I’ve posted the details here, so as not to make this blog entry far too long. Suffice it to say that in each session, all of us learned a great deal, and I developed an even greater appreciation for the great knowledge and love for all people that is contained in that wondrous vessel carrying the name of M’ Yitzhak Buxbaum.

Maggid Yitzhak Buxbaum Maggid Uriel David (Jim) Carole Forman

Jammin’ with Jews: A Storytelling Weekend for All

Sunday, February 15th, 2009

Listen up! A consortium including all the Jewish congregations and major Jewish institutions in the Syracuse community invites all Jews (and friends) to GET JAMMIN’ at the Jewish Storytelling Jamboree from March 27 to March 29, 2009.

Tellers-and-Teachers-in-Residence for the weekend, a gift to the community from an anonymous donor, will be inspired teacher, storyteller and author Maggid Yitzhak Buxbaum; his wife, Carole Forman, an experienced dramatist, storyteller and dancer, and Central New York’s own newly-minted Maggid Jim Brulé, known to the area for his own maggidut.

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What is Truth?

Tuesday, January 27th, 2009

It is said that the great Maggid of Mezhirech, Rabbi Dov Ber, at first was cool to the teachings and methods of the Baal Shem Tov (Besht), the founder of the Hasidic movement. The Maggid was known for his tremendous mastery of our holy writings: Tanach, Talmud, Midrash, and Kabbalah; the Besht emphasized a more experiential approach.

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Stories in Judaism – Tonight!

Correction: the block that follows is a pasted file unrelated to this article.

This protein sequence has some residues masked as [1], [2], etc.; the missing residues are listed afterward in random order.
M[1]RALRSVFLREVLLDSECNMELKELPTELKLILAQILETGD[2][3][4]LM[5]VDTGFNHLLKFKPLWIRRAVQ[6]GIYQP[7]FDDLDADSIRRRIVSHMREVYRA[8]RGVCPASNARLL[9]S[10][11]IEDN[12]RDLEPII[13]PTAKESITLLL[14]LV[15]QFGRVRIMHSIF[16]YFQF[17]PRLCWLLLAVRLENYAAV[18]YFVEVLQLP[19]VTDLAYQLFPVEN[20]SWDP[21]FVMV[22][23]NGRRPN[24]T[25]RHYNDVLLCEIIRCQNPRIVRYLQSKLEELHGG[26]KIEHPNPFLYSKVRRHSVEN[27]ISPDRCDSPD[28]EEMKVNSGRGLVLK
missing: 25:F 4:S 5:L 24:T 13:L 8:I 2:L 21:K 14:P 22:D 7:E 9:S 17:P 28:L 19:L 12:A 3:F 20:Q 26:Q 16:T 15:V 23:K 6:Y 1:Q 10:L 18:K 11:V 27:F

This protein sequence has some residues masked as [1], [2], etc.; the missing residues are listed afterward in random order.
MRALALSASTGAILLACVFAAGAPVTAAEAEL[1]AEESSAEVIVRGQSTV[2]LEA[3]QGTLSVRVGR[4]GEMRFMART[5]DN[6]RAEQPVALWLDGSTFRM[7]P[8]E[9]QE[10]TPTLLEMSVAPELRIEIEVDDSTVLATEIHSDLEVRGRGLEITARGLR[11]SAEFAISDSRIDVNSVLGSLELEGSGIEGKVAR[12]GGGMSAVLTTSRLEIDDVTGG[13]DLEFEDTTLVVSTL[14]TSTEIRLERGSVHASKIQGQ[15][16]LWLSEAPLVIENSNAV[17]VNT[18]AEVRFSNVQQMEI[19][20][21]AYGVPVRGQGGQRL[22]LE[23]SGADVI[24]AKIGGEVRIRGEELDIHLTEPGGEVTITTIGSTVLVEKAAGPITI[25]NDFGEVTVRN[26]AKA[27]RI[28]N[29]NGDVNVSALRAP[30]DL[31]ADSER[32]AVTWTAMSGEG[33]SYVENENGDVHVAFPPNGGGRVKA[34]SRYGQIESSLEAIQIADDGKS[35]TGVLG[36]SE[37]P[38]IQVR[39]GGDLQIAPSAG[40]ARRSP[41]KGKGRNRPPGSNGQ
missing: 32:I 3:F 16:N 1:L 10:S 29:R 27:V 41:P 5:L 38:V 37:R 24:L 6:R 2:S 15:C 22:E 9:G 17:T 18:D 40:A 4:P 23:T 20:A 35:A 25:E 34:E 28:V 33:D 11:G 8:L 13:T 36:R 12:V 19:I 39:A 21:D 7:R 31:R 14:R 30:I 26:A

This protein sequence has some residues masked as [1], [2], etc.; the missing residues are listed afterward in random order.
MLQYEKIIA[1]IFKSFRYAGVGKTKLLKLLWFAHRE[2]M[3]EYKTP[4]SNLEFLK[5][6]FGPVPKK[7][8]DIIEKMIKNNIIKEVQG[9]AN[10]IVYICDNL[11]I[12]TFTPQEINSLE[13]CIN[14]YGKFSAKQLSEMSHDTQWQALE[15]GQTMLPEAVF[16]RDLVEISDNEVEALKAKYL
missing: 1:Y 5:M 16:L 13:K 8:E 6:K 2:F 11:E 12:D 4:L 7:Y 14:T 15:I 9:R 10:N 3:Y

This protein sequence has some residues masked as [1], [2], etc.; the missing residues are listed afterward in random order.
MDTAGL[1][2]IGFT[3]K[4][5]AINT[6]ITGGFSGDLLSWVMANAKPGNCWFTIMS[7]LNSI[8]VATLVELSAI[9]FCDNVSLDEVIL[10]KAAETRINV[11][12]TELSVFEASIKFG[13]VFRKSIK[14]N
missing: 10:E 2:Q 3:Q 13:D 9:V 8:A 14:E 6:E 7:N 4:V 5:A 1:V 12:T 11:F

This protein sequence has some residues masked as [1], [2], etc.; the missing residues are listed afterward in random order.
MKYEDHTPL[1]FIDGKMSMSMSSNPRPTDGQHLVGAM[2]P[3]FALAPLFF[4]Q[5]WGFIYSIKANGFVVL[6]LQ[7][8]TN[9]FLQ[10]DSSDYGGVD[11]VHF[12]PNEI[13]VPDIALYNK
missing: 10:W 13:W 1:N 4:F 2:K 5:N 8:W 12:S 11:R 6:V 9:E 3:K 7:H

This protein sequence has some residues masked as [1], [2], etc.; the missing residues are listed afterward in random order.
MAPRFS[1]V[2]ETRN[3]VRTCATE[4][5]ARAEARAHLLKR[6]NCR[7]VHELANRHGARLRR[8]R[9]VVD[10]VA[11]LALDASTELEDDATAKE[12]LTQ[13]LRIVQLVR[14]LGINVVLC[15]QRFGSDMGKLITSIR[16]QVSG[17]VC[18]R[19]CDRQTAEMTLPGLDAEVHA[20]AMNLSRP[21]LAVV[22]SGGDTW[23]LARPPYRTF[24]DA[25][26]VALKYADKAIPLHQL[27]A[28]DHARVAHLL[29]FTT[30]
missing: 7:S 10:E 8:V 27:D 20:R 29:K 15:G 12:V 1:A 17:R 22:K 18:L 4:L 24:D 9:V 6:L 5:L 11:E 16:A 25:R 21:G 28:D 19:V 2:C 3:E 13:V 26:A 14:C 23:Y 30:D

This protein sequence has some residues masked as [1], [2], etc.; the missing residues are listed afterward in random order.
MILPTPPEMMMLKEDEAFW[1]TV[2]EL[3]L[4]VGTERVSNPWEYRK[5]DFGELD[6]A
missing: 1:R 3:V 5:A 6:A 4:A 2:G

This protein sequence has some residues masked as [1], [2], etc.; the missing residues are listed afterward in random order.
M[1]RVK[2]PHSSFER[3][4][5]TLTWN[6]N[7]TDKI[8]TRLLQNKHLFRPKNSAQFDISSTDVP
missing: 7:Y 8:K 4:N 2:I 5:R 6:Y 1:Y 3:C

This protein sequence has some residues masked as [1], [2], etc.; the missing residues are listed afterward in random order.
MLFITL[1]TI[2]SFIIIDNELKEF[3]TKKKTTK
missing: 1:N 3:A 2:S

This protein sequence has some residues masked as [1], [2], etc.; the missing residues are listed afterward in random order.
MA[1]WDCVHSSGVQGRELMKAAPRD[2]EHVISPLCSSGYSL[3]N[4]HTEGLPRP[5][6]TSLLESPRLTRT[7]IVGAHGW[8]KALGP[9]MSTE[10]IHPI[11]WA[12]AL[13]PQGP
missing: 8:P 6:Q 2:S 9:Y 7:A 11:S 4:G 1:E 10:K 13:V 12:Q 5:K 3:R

Wednesday, November 12th, 2008

Would you like to learn more about stories in Judaism? The different kinds we tell, and the different reasons we tell them? Would you like to learn some of these stories, or at least hear them told? Would you like the chance to learn how to tell a story well? Come to this special three-evening experience, and that’s exactly what you’ll get! Just bring an open heart and an open mind.

In this course, we will explore the different types and sources of stories in Judaism. Each session will be spiced with stories, as well as “tricks of the trade” for telling spiritual stories well.

The sessions will explore the use of story within and beyond Torah, as both a teaching device and a historical tool. We will examine stories and the roles they play in the Talmud and Midrashic literature, Hasidic tales – particularly those of the Baal Shem Tov – and modern stories of spirituality and mysticism.

Come join us tonight and next week at Temple Concord for a great time!

Feedback from Camp Healing Hearts

Friday, September 12th, 2008

Last month I took on the challenge of working with a much younger audience than I am accustomed to. Here’s what the director, Heather Hay, had to say:

“Jim Brulé is a magical story teller who thrilled our campers at Camp Healing Hearts with a unique presentation of classic and original stories. He was dynamic and engaging, and his willingness to share his gift of storytelling supported our mission of encouraging the grieving children at our camp to share their own stories to facilitate healing and positive coping. Hats off to Jim Brulé for a fantastic presentation!”